STATE COLLEGE, Pa. (AP) — The latest alumni election for three seats on Penn State’s Board of Trustees has drawn more than three dozen candidates, less than half the record 86-person slate on last year’s ballot.
The 39-candidate pool for this spring’s election was finalized Thursday, when numbers were drawn for ballot positions. The number of hopefuls this year still far exceeds what had been a typical pool of six to nine candidates just a few yeasr ago.
That was the norm before some alumni began scrutinizing how trustees handled the firing off football coach Joe Paterno in November 2011 and other actions in the aftermath of retired defensive coordinator Jerry Sandusky’s arrest on child sex abuse charges.
The smaller candidate pool isn’t indicative of the level of interest among a school alumni base which numbers about 560,000 across the country, several hopefuls said.
“The board would have liked to believe that this is a passing interest,” said first-time candidate Jeffrey Goldsmith, of Harrisburg, a 1982 graduate. “The alumni is still engaged and angry, as they should be.”
The trustees’ race once generated little interest in the general public, let alone among alumni. Fewer than 12,000 voted in the spring of 2011.
The race drew more than 37,000 votes last year, shattering the previous high of 10,000 votes in 1990.
Reforming the board and governance was the top priority for several candidates in attendance Thursday. The vocal alumni watchdog group Penn Staters of Responsible Stewardship said in a statement that 31 candidates this year have sought one of the group’s three endorsements.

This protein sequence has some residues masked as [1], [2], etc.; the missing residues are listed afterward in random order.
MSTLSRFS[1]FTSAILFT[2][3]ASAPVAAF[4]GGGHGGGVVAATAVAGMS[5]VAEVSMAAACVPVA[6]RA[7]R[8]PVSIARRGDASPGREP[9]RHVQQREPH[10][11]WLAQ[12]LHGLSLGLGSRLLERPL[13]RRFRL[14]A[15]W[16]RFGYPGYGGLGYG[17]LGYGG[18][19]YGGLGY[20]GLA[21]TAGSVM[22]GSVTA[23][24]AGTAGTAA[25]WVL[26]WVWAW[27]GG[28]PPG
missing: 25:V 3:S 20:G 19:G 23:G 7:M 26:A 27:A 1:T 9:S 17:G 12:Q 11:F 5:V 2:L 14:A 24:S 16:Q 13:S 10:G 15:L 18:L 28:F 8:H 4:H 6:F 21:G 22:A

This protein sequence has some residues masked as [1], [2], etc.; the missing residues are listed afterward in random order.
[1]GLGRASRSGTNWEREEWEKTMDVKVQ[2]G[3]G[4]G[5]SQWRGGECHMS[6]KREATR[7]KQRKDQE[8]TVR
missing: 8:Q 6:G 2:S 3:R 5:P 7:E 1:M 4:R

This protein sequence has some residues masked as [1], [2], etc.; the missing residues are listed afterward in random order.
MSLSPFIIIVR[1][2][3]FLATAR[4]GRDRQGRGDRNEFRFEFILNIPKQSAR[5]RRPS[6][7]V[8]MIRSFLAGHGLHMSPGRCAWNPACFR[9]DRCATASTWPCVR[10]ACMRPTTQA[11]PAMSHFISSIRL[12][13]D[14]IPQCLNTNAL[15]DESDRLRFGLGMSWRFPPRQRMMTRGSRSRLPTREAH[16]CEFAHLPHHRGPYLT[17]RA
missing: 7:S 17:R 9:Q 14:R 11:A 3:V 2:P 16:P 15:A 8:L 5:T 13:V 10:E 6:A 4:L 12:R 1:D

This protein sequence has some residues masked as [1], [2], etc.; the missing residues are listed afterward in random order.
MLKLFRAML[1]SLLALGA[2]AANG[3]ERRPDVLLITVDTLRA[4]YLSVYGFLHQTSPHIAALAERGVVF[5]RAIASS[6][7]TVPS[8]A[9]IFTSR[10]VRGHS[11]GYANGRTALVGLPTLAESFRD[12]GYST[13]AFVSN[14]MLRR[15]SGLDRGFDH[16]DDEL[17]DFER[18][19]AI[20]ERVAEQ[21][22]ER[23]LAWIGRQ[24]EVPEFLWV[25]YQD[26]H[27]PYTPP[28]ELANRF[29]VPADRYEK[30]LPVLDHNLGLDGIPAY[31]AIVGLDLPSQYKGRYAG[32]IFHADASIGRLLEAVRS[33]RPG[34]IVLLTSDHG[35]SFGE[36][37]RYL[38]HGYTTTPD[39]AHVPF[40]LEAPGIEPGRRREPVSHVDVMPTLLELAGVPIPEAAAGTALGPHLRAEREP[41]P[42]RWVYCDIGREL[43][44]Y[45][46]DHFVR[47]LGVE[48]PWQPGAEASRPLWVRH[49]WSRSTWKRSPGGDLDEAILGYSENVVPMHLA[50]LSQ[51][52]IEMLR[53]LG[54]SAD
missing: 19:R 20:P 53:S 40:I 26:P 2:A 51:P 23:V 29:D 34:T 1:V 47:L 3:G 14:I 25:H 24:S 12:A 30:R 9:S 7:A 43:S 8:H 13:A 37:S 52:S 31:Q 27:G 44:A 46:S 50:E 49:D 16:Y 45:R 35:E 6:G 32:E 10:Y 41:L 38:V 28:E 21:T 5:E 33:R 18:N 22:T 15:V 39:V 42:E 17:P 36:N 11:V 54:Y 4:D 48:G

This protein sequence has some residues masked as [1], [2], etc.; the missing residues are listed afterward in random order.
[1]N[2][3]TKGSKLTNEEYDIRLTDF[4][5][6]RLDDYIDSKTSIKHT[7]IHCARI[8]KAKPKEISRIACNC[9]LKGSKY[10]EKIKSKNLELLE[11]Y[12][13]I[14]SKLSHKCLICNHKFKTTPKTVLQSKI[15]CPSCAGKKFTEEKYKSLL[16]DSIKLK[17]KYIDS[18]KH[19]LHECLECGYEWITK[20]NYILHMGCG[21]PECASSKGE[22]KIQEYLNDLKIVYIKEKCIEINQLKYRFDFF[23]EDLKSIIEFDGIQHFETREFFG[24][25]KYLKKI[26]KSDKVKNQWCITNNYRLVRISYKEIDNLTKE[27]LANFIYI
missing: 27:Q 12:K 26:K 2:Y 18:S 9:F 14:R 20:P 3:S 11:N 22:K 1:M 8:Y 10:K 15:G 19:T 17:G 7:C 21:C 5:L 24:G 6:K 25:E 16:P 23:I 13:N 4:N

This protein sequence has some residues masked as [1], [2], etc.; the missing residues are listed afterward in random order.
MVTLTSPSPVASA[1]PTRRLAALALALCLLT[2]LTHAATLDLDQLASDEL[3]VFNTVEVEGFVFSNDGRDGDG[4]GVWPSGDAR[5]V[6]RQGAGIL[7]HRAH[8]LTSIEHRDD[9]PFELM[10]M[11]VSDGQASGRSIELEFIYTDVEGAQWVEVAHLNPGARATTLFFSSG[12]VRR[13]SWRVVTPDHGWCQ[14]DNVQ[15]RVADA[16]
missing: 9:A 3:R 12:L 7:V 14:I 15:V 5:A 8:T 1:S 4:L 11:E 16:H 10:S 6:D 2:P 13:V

The group describes itself as having been focused on “removing or replacing every trustee” on the board in November 2011. Two of the seats up for election belong to incumbents on the board at the time — Paul Suhey and current vice chair Stephanie Deviney. Both are seeking re-election.
“Naturally, the two incumbents know better than to ask for our endorsement, unless it comes with a full apology and complete plan to redress their actions and inactions of the past 16 months,” group spokeswoman Maribeth Roman Schmidt said.
The third seat is vacant after Steve Garban resigned last summer. Garban had been chair in November 2011.
Vincent Tedesco, Jr., a retired U.S. Army colonel and 1964 graduate, opposed how university leadership handled the landmark NCAA sanctions on the school for the Sandusky scandal. He also said the university should not have removed the Paterno statue from outside Beaver Stadium.
The board “needs to stop doing what is politically correct and start doing what is morally right and upholds the honor of the university,” said Tedesco, who also ran last year.
Pratima Gatehouse, who had undergraduate and graduate degrees from Penn State, is also running again. Her platform includes evaluating the board’s roles and responsibilities, and honoring Paterno’s focus on philanthropy and promoting academics.
But Gatehouse, of Short Hills, N.J., said her top issue is promoting fiscal responsibility to keep tuition down, and hoped more attention would be paid to candidates who have may have primary priorities besides those related to the aftermath of the scandal.
Also Thursday, Gov. Tom Corbett announced he was again nominating lawyer and former U.S. Securities and Exchange commissioner Kathleen Casey to the board. Casey must be confirmed by the state Senate.
Corbett initially nominated Casey last fall, but the Senate didn’t act before the end of the legislative session. Corbett is also a trustee, and the board includes six gubernatorial appointees.
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